By Jennifer Jacquet
In September 2014 I gathered at the American Museum of Natural History with scientists, journalists, and museum staff for the unveiling of the taxidermied body of Lonesome George, the last of the Pinta Island giant tortoises. I met George when he was an octogenarian and I was a twenty-year-old volunteer at the Charles Darwin Research Station in the Galápagos. I sometimes fed him leaves in his pen. Now, just a little more than a decade later, as the curators pulled away the cloth covering the display case, I felt queasy and sad. Most people clapped, probably because they didn’t know what else to do. George was standing up, legs and head outstretched, looking uncharacteristically energetic. The conversation quickly turned to the taxidermy job. One magazine reporter said her readers wanted “all the gory details.”
Lonesome George’s death in 2012 marked the end of a long struggle for existence by giant tortoises against humans who had hunted and eaten them, and who had introduced goats to their island, which destroyed their habitat. I searched the room and saw one person crying. It was biologist James Gibbs, who had been the one to courier George’s carcass to the museum. We spoke about the Galápagos and the event we had just witnessed. Gibbs said he wished the museum staff had told everyone about the time island fishermen took the tortoise hostage in a successful ploy to increase fishing quotas. I wished the museum staff had said something about how difficult it is to be a member of the species that bears the responsibility for the Pinta tortoise’s demise.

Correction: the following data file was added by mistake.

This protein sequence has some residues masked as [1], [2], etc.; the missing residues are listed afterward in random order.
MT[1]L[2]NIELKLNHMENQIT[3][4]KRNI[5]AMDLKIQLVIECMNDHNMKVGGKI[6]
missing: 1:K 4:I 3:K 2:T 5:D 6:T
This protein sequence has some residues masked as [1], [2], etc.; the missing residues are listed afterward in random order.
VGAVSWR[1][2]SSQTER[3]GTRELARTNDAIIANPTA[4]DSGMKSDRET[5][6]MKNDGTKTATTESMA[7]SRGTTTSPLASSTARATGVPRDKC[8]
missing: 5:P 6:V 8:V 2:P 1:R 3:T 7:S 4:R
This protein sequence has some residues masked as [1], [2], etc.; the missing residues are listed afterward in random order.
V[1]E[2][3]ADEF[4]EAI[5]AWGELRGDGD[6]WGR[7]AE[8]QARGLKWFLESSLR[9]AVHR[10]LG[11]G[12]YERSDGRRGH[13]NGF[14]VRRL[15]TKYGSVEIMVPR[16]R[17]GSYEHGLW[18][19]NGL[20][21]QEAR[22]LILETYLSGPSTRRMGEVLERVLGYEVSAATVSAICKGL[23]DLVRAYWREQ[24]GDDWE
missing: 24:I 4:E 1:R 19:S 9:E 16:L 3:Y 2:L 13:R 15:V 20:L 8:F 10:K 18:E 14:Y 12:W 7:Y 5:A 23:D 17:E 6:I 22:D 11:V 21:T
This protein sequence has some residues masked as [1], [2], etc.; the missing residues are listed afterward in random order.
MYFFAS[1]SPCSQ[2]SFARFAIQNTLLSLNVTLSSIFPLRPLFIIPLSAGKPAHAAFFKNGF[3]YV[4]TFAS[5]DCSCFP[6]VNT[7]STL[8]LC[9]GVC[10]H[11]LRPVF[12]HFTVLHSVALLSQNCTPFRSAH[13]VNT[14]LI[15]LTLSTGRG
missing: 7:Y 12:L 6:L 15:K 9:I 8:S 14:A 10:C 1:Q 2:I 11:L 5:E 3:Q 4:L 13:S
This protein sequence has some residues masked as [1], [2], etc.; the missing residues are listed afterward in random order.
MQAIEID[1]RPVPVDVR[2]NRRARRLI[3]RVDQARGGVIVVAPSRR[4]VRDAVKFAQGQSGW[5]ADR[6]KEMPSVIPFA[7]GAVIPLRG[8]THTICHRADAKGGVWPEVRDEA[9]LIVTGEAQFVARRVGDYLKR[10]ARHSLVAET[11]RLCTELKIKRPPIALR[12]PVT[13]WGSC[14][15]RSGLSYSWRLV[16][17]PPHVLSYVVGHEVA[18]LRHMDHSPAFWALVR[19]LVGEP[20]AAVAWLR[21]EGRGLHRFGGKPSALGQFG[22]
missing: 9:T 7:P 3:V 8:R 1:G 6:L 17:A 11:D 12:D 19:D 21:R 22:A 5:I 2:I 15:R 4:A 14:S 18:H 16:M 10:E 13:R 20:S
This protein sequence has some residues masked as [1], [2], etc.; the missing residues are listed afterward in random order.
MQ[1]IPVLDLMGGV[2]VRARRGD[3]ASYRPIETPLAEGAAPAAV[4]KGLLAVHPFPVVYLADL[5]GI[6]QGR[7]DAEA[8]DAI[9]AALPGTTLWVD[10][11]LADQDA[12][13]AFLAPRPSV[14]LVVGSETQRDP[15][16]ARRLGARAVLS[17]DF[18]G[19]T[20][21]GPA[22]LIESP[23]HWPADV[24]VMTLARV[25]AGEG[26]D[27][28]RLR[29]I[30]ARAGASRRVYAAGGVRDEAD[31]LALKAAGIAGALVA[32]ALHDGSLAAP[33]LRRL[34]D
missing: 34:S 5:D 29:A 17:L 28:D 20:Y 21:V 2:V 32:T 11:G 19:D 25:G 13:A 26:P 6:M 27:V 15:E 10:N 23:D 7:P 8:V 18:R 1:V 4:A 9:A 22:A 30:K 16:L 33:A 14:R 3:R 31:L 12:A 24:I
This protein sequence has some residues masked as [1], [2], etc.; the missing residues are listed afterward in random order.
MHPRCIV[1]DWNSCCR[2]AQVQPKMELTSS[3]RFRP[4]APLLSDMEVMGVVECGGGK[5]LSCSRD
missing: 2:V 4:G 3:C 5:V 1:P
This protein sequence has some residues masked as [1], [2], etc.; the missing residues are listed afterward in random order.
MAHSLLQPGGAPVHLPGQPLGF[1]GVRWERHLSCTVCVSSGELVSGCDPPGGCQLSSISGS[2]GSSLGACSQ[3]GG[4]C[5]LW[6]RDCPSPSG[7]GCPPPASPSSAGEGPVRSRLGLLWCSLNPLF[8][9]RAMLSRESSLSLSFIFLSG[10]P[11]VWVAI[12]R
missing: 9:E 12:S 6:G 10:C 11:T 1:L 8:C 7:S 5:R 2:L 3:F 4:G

When he was alive, Lonesome George was a captive reminder of biodiversity loss. One 2006 book called him “the only one of his kind left on earth — a symbol of the devastation man has wrought to the natural world in the Galápagos and beyond.” After his death, Washington Tapia, a researcher with the Ecuador National Park Service, told the New York Times it was like losing his grandparents. But even for people less intimate with him did his life and demise serve as a reminder of the mass extinction of species currently underway — the sixth…